6. SDCA is looking for Music , Percussion or Design professionals that would like to advertise for free.. go to ..thesdca.org to sign up
  7. It is readily becoming apparent this season that the new trend of amplifying entire hornlines (or large ensembles) is not sitting well with the fanbase. I have seen many calls for either the judges to limit rewarding or even penalize amplification of this magnitude, I've seen calls for DCI to change rules to better define what can and can't be done. All this clamoring will not do anything if confined to DCP. Action is what brings change. I ask the community, the fans, parents, and alumni, for help in drafting an open letter to DCI. We obviously have concerns, let us voice them directly. Being able to sign on to the letter will obviously be important, as there is strength in numbers. It should be disseminated as far as possible as well: to Reddit, at shows, etc. I do not know a platform that will facilitate this, so help here is appreciated. Below, I've typed out an example of what this could look like. Please help me flesh it out a bit. I will consider all criticism, as long as it is constructive. And please, keep the subject to amplification and electronics usage, this is not the proper time for an argument about rights, streaming, the fan network, etc.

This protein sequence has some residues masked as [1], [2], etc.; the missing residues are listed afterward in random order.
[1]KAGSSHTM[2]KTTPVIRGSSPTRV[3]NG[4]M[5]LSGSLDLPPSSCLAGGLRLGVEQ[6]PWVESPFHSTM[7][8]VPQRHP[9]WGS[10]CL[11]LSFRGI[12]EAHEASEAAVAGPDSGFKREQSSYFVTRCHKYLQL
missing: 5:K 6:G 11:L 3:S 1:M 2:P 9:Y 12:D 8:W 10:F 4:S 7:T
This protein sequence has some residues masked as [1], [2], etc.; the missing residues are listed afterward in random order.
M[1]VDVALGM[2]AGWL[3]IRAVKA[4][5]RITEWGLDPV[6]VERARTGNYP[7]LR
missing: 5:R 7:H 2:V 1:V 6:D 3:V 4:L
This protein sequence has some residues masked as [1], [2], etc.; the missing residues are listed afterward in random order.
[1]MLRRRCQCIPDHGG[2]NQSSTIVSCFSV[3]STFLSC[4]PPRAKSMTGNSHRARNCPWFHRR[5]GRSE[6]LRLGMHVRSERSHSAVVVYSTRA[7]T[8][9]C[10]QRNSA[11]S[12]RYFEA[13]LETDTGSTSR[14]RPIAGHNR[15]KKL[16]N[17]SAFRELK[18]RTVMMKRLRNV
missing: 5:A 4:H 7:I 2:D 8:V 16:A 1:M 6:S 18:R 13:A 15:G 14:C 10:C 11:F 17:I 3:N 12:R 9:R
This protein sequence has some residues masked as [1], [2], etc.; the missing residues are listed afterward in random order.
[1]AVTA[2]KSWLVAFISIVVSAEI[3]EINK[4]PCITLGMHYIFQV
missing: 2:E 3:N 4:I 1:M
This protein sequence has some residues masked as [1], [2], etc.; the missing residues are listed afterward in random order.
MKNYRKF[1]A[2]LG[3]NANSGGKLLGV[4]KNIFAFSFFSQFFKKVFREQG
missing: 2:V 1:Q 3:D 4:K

8. Hey DCP, I'd love it if y'all could take a look at something I've been working on. Specifically, my new Mac app for marching drill design called – wait for it – Drill! http://celestialteapot.com/drill/ I noticed that existing drill design apps tend to be pretty pricy, so I set out to create one of my own. Drill is not quite as sophisticated or feature-rich as some of the much-more-expensive drill design apps out there, but I think it's got all the most important features. Drill has a nice Bezier Path tool that allows you to create formations of literally any shape. Of course you can print out Drill-Set Sheets for your show, and you can also generate individual Coordinate Sheets for each marching member. And Drill also has a animated playback feature for watching your show back as a 2D animation. If you're a Mac user, you can download the free trial version of Drill from my website link above. And if you like what you see, do me a solid and tell your friends/colleagues! Thanks!